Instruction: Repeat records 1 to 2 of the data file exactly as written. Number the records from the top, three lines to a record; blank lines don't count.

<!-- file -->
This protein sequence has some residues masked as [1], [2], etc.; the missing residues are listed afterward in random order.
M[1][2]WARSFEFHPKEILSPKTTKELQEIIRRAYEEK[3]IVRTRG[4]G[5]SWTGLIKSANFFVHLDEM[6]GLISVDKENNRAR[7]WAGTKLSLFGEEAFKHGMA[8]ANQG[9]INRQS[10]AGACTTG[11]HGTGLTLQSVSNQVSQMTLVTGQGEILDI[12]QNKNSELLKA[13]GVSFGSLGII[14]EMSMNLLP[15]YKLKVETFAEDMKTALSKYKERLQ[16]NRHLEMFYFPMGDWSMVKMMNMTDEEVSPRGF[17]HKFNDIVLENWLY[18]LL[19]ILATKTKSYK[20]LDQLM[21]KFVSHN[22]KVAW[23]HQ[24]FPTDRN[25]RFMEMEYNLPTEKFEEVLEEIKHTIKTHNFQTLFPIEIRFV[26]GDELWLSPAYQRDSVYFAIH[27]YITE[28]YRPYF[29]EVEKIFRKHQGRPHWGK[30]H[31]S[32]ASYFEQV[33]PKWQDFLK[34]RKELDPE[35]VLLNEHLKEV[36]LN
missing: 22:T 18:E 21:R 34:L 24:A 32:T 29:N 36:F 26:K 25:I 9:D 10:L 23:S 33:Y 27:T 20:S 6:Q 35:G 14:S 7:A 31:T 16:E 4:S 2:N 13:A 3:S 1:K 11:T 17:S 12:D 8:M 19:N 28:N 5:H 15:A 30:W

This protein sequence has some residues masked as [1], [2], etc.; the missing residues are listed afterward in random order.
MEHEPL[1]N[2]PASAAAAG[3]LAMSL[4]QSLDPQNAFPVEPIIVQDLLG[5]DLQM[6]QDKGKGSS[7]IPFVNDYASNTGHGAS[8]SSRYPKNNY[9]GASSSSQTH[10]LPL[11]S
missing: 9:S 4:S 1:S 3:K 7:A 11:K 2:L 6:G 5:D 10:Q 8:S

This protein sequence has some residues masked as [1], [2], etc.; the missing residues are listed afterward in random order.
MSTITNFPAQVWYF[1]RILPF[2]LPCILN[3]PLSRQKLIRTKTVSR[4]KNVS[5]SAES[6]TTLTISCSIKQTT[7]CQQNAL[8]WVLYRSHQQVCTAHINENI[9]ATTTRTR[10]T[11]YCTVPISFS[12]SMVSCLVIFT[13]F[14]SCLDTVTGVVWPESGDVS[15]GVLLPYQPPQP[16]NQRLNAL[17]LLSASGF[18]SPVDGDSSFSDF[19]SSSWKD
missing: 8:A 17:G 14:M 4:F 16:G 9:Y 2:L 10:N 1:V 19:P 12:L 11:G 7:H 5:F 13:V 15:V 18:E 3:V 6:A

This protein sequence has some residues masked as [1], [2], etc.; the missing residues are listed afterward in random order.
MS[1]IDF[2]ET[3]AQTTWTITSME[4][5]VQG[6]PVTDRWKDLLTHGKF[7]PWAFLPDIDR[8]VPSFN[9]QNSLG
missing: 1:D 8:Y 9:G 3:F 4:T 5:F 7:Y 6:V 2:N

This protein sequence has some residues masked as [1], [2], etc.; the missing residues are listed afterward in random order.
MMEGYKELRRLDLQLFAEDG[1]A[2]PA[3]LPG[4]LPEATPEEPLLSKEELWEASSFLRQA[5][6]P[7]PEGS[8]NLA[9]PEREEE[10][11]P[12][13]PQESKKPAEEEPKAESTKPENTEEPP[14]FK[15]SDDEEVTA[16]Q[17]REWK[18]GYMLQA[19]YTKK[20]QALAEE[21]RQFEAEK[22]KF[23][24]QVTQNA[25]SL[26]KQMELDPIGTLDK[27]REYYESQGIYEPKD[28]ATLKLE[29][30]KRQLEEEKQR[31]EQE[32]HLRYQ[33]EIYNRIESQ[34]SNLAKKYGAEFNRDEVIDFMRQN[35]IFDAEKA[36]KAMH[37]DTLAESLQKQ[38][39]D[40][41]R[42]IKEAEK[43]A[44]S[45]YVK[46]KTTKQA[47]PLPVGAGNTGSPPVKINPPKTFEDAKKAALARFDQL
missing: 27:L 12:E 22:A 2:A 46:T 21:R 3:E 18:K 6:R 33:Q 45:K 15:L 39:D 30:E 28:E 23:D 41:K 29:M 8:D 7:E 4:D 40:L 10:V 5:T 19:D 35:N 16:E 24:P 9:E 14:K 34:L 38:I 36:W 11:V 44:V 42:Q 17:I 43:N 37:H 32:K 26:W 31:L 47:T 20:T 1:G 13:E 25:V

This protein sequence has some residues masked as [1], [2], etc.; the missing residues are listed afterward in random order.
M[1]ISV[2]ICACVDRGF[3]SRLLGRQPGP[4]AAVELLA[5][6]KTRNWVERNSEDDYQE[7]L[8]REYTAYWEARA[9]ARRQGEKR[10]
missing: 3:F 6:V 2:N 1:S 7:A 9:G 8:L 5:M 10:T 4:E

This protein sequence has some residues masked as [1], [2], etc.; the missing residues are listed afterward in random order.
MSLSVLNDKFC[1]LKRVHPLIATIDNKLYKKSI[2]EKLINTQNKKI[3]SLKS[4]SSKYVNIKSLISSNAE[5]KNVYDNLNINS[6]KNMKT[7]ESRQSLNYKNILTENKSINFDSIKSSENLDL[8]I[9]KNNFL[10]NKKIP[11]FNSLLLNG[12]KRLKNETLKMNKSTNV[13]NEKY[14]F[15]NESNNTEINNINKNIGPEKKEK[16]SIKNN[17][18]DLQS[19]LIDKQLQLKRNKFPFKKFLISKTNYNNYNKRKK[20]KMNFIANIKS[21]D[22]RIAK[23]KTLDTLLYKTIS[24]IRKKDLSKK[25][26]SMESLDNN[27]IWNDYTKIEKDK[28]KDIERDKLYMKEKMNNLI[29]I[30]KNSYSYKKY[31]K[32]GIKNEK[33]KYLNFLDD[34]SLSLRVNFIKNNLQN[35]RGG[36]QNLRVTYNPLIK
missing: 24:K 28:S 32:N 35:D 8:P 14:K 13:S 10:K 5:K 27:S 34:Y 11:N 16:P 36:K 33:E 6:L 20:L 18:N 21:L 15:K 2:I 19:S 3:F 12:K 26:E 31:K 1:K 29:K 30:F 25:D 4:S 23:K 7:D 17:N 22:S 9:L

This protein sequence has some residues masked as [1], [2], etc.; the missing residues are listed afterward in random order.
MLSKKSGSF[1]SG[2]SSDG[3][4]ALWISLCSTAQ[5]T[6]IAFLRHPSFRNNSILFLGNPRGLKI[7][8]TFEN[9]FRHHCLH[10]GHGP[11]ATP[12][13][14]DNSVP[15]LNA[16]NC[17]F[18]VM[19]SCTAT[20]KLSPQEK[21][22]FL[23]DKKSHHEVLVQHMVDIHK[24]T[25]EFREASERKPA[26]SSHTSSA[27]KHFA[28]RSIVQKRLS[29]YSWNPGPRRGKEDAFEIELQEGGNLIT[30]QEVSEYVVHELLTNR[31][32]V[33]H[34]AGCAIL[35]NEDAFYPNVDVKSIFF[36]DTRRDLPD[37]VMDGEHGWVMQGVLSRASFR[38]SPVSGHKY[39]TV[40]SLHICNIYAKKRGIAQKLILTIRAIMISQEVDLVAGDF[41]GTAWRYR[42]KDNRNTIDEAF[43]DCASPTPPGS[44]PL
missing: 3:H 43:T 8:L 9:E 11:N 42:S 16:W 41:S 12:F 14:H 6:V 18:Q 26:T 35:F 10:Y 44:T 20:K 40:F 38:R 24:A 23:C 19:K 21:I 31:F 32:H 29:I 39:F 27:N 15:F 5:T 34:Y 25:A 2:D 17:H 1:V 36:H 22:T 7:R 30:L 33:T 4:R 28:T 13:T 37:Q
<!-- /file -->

This protein sequence has some residues masked as [1], [2], etc.; the missing residues are listed afterward in random order.
M[1][2]WARSFEFHPKEILSPKTTKELQEIIRRAYEEK[3]IVRTRG[4]G[5]SWTGLIKSANFFVHLDEM[6]GLISVDKENNRAR[7]WAGTKLSLFGEEAFKHGMA[8]ANQG[9]INRQS[10]AGACTTG[11]HGTGLTLQSVSNQVSQMTLVTGQGEILDI[12]QNKNSELLKA[13]GVSFGSLGII[14]EMSMNLLP[15]YKLKVETFAEDMKTALSKYKERLQ[16]NRHLEMFYFPMGDWSMVKMMNMTDEEVSPRGF[17]HKFNDIVLENWLY[18]LL[19]ILATKTKSYK[20]LDQLM[21]KFVSHN[22]KVAW[23]HQ[24]FPTDRN[25]RFMEMEYNLPTEKFEEVLEEIKHTIKTHNFQTLFPIEIRFV[26]GDELWLSPAYQRDSVYFAIH[27]YITE[28]YRPYF[29]EVEKIFRKHQGRPHWGK[30]H[31]S[32]ASYFEQV[33]PKWQDFLK[34]RKELDPE[35]VLLNEHLKEV[36]LN
missing: 22:T 18:E 21:R 34:L 24:A 32:T 29:N 36:F 26:K 25:I 9:D 10:L 23:S 33:Y 27:T 20:S 6:Q 35:G 14:S 7:A 31:T 16:E 4:S 2:N 13:A 3:S 1:K 11:T 17:S 12:D 8:M 19:N 28:N 5:H 15:A 30:W

This protein sequence has some residues masked as [1], [2], etc.; the missing residues are listed afterward in random order.
MEHEPL[1]N[2]PASAAAAG[3]LAMSL[4]QSLDPQNAFPVEPIIVQDLLG[5]DLQM[6]QDKGKGSS[7]IPFVNDYASNTGHGAS[8]SSRYPKNNY[9]GASSSSQTH[10]LPL[11]S
missing: 9:S 4:S 1:S 3:K 7:A 11:K 2:L 6:G 5:D 10:Q 8:S